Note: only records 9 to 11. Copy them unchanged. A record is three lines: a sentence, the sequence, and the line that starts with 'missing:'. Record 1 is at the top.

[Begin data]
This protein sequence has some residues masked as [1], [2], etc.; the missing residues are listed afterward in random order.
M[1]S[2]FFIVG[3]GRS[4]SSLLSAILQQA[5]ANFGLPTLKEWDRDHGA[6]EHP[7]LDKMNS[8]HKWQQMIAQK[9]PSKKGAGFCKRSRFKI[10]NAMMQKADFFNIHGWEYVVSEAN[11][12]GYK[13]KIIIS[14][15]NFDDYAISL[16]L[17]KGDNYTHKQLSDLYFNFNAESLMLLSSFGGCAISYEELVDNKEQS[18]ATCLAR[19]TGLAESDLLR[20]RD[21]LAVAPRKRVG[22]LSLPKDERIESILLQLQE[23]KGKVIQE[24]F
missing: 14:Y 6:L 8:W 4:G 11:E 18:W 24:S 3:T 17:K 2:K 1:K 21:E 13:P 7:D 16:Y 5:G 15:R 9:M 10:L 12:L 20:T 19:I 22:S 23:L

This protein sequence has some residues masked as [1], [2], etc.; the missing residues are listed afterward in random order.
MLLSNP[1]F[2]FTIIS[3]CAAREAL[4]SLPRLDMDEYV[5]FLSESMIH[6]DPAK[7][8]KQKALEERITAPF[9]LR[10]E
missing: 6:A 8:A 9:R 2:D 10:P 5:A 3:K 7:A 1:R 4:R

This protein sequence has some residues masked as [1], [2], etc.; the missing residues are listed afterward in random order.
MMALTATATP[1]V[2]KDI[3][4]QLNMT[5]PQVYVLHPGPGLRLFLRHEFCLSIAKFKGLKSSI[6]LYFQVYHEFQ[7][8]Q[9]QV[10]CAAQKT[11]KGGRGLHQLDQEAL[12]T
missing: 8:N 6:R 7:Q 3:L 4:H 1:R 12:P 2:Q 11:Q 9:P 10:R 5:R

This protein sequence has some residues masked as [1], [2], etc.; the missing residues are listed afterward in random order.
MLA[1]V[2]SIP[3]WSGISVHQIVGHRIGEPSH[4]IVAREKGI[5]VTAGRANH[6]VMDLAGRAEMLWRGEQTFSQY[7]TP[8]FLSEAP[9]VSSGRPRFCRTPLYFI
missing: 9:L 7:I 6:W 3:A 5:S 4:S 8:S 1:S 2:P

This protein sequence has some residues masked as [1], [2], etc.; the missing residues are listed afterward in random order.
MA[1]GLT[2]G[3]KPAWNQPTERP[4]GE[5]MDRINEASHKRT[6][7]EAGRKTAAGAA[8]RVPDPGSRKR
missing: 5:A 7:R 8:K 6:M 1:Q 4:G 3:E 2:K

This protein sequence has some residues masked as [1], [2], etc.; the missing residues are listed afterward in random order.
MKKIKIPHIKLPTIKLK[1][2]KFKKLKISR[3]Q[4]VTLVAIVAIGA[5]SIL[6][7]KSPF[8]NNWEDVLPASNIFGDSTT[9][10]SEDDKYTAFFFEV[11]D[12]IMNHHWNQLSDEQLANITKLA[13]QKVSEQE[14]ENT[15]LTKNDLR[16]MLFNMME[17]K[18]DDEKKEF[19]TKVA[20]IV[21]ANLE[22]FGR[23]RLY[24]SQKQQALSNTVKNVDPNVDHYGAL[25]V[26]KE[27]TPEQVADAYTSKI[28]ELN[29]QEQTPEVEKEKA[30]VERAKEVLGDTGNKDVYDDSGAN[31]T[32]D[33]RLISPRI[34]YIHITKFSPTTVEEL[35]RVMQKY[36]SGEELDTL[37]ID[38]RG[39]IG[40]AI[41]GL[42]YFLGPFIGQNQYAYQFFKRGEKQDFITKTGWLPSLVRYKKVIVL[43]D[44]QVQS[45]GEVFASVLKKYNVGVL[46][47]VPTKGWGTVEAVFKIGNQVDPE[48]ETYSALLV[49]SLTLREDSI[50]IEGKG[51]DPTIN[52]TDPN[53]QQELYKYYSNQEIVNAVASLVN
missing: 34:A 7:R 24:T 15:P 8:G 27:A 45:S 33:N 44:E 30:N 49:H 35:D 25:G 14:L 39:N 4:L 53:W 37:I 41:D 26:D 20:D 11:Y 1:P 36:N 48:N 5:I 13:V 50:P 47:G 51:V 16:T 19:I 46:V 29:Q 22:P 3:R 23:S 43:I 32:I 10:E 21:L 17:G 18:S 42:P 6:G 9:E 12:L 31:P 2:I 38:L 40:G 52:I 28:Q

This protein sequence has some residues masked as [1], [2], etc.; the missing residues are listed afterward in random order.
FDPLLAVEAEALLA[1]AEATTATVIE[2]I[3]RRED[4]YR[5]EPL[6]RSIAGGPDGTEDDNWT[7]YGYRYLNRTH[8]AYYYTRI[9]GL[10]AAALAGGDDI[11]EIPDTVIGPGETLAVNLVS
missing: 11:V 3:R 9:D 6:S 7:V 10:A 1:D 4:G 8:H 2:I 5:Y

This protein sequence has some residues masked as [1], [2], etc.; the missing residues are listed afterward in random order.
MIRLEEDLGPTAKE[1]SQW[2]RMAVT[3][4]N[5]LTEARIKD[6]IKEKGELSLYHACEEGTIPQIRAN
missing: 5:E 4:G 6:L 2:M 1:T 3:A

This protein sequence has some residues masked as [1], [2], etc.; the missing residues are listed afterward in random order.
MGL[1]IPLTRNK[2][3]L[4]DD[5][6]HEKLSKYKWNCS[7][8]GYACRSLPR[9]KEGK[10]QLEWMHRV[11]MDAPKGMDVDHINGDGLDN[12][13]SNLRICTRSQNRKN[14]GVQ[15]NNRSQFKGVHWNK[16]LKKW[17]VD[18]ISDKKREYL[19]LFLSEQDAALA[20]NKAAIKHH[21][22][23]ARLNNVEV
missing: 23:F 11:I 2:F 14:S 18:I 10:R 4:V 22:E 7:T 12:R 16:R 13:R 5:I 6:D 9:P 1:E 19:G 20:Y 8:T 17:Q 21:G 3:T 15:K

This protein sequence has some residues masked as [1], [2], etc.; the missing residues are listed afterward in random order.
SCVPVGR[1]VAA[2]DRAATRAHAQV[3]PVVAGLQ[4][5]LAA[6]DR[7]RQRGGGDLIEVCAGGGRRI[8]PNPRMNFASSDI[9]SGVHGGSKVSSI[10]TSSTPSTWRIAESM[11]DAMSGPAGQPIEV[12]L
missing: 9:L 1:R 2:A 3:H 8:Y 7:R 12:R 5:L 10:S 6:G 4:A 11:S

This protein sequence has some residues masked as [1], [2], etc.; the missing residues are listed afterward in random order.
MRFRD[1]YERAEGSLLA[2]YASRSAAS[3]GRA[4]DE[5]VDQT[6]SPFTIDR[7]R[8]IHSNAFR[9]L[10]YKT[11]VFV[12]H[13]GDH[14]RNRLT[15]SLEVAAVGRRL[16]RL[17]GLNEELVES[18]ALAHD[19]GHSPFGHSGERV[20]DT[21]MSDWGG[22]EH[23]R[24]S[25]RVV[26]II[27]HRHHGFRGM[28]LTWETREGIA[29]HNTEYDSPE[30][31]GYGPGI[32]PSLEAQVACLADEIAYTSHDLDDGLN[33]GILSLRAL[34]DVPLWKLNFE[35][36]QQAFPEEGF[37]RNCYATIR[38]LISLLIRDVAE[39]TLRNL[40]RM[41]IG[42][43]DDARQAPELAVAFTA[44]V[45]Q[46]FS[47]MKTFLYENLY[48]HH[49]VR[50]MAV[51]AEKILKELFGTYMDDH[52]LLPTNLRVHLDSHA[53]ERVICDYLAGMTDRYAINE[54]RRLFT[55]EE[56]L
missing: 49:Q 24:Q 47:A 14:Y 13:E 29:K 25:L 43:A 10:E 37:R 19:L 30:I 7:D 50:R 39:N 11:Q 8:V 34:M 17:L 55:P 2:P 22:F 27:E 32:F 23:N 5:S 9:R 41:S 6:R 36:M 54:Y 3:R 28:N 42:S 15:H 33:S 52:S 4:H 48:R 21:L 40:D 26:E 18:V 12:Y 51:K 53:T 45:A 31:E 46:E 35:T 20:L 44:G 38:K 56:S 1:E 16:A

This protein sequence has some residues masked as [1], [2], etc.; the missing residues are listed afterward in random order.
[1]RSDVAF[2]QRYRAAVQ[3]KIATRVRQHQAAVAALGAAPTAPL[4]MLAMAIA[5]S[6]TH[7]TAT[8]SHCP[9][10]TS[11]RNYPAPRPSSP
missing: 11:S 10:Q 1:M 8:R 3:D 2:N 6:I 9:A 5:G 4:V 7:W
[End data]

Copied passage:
This protein sequence has some residues masked as [1], [2], etc.; the missing residues are listed afterward in random order.
MGL[1]IPLTRNK[2][3]L[4]DD[5][6]HEKLSKYKWNCS[7][8]GYACRSLPR[9]KEGK[10]QLEWMHRV[11]MDAPKGMDVDHINGDGLDN[12][13]SNLRICTRSQNRKN[14]GVQ[15]NNRSQFKGVHWNK[16]LKKW[17]VD[18]ISDKKREYL[19]LFLSEQDAALA[20]NKAAIKHH[21][22][23]ARLNNVEV
missing: 23:F 11:I 2:F 14:S 18:I 10:R 4:V 22:E 7:T 12:R 16:R 13:R 5:I 6:D 9:P 1:E 19:G 20:Y 8:T 17:Q 21:G 3:T 15:K

This protein sequence has some residues masked as [1], [2], etc.; the missing residues are listed afterward in random order.
SCVPVGR[1]VAA[2]DRAATRAHAQV[3]PVVAGLQ[4][5]LAA[6]DR[7]RQRGGGDLIEVCAGGGRRI[8]PNPRMNFASSDI[9]SGVHGGSKVSSI[10]TSSTPSTWRIAESM[11]DAMSGPAGQPIEV[12]L
missing: 9:L 1:R 2:A 3:H 8:Y 7:R 12:R 5:L 10:S 6:G 4:A 11:S

This protein sequence has some residues masked as [1], [2], etc.; the missing residues are listed afterward in random order.
MRFRD[1]YERAEGSLLA[2]YASRSAAS[3]GRA[4]DE[5]VDQT[6]SPFTIDR[7]R[8]IHSNAFR[9]L[10]YKT[11]VFV[12]H[13]GDH[14]RNRLT[15]SLEVAAVGRRL[16]RL[17]GLNEELVES[18]ALAHD[19]GHSPFGHSGERV[20]DT[21]MSDWGG[22]EH[23]R[24]S[25]RVV[26]II[27]HRHHGFRGM[28]LTWETREGIA[29]HNTEYDSPE[30][31]GYGPGI[32]PSLEAQVACLADEIAYTSHDLDDGLN[33]GILSLRAL[34]DVPLWKLNFE[35][36]QQAFPEEGF[37]RNCYATIR[38]LISLLIRDVAE[39]TLRNL[40]RM[41]IG[42][43]DDARQAPELAVAFTA[44]V[45]Q[46]FS[47]MKTFLYENLY[48]HH[49]VR[50]MAV[51]AEKILKELFGTYMDDH[52]LLPTNLRVHLDSHA[53]ERVICDYLAGMTDRYAINE[54]RRLFT[55]EE[56]L
missing: 49:Q 24:Q 47:A 14:Y 13:E 29:K 25:L 43:A 10:E 37:R 19:L 30:I 7:D 50:R 39:N 11:Q 8:V 34:M 17:L 55:P 2:P 22:F 27:E 32:F 23:N 5:S 9:R 41:S 6:R 36:M 54:Y 3:R 28:N 42:S 15:H 33:S 52:S 4:H 48:R 21:L 40:D 26:E 18:V 12:Y 51:K 53:T 45:A 31:E 46:E 35:T 20:L 44:G 38:K 56:S 1:E 16:A